Mellow’s reading of her work is almost entirely biographical: figures and events in her life that can be mapped to her work are. Conversely, more abstract texts seem to largely not figure in Mellow’s reading; this book is first and foremost a biography, not an overview of her work. The Making of Americans, for example, gets short shrift, except in how it can be read as a Stein family history. Mellow can be most usefully read against her autobiographies: he finds and notes inconsistencies with the historical record. One starts to wonder then why Stein had her start as a fiction writer: was it simply that fiction was the easiest way into being “literary”? That poetry could be too easily ignored? Stein would seem to be read far more often as poetry than as fiction now; but here she is most often cast as a cryptic autobiographer. 

As familiar as her life is, there are still occasional surprises: her plan to co-author a biography of Ulysses S. Grant with Sherwood Anderson, for example. The Autobiography of Alice B. Toklas was evidently translated into Italian by Cesare Pavese, who also translated Moby-Dick: is it possible that Pavese was so little known in this country in 1977 that his name should be misspelled twice? (My copy is the original hard cover edition; presumably this was corrected in reprintings.) And it’s odd to think of Matisse visiting New York, though I must have known that he had been in this country to install his murals at the Barnes Foundation. Buckminster Fuller, it appears, showed up to the premiere of Four Saints in Three Acts in his Dymaxion car. Carl Van Vechten proposed a film version of the Autobiography.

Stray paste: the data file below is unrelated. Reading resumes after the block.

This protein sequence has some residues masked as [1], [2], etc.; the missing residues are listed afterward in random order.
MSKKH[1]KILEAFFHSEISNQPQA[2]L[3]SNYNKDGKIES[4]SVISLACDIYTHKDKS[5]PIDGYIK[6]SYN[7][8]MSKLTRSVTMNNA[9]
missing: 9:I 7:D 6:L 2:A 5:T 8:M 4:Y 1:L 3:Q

But beyond trivia, Gertrude and Alice are, of course, fantastic characters; that accounts for a great deal of my interest in reading about them. This could almost be lifted straight from Two Serious Ladies if the names were changed:

Gertrude was to display certain peculiarities as a driver; she could go forward admirably, but she shunned reverse. This necessitated an uncompromising attitude in the matter of parking – which frequently meant directly in the path of other parked vehicles. It was on the question of parking and refusing to back up that Gertrude and Alice had their only violent arguments on the subject of driving. There were those, however, who maintained that even Gertrude’s forward driving could present certain hazards. She had the habit of conversation, and to her passengers it often seemed Gertrude did not pay sufficient attention to the road. This frequently made riding with her invigorating; her brisk turns could sometimes be hair-raising. She did not like to drive at night but often was obliged to because she did not always believe in road signs and thought road maps and predesigned routes hampering to her freedom of action. She preferred trust to instinct. (p. 228)